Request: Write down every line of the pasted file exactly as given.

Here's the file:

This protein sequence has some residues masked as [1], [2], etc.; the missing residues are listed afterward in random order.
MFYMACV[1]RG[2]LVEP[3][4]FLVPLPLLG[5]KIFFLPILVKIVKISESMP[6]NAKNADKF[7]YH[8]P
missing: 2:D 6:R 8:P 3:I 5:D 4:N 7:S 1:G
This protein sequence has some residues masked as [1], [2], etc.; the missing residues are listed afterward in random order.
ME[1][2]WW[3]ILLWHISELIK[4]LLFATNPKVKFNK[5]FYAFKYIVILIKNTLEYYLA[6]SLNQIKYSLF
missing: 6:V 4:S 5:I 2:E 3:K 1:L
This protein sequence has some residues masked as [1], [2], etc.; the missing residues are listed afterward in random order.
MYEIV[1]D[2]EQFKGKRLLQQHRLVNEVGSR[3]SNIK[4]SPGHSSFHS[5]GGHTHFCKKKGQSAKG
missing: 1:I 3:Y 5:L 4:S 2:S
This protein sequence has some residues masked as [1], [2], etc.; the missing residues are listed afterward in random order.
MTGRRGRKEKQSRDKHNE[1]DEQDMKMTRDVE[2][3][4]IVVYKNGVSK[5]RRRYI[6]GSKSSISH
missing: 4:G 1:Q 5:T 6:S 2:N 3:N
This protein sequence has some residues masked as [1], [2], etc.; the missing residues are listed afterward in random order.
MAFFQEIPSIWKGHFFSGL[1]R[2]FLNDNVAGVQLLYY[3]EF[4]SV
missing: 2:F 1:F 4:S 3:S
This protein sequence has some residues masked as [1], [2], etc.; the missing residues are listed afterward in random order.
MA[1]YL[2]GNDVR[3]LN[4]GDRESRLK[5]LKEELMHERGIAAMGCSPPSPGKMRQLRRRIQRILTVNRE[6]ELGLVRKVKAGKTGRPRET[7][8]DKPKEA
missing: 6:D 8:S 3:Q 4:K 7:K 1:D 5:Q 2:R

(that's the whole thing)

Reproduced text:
This protein sequence has some residues masked as [1], [2], etc.; the missing residues are listed afterward in random order.
MFYMACV[1]RG[2]LVEP[3][4]FLVPLPLLG[5]KIFFLPILVKIVKISESMP[6]NAKNADKF[7]YH[8]P
missing: 2:D 6:R 8:P 3:I 5:D 4:N 7:S 1:G
This protein sequence has some residues masked as [1], [2], etc.; the missing residues are listed afterward in random order.
ME[1][2]WW[3]ILLWHISELIK[4]LLFATNPKVKFNK[5]FYAFKYIVILIKNTLEYYLA[6]SLNQIKYSLF
missing: 6:V 4:S 5:I 2:E 3:K 1:L
This protein sequence has some residues masked as [1], [2], etc.; the missing residues are listed afterward in random order.
MYEIV[1]D[2]EQFKGKRLLQQHRLVNEVGSR[3]SNIK[4]SPGHSSFHS[5]GGHTHFCKKKGQSAKG
missing: 1:I 3:Y 5:L 4:S 2:S
This protein sequence has some residues masked as [1], [2], etc.; the missing residues are listed afterward in random order.
MTGRRGRKEKQSRDKHNE[1]DEQDMKMTRDVE[2][3][4]IVVYKNGVSK[5]RRRYI[6]GSKSSISH
missing: 4:G 1:Q 5:T 6:S 2:N 3:N
This protein sequence has some residues masked as [1], [2], etc.; the missing residues are listed afterward in random order.
MAFFQEIPSIWKGHFFSGL[1]R[2]FLNDNVAGVQLLYY[3]EF[4]SV
missing: 2:F 1:F 4:S 3:S
This protein sequence has some residues masked as [1], [2], etc.; the missing residues are listed afterward in random order.
MA[1]YL[2]GNDVR[3]LN[4]GDRESRLK[5]LKEELMHERGIAAMGCSPPSPGKMRQLRRRIQRILTVNRE[6]ELGLVRKVKAGKTGRPRET[7][8]DKPKEA
missing: 6:D 8:S 3:Q 4:K 7:K 1:D 5:Q 2:R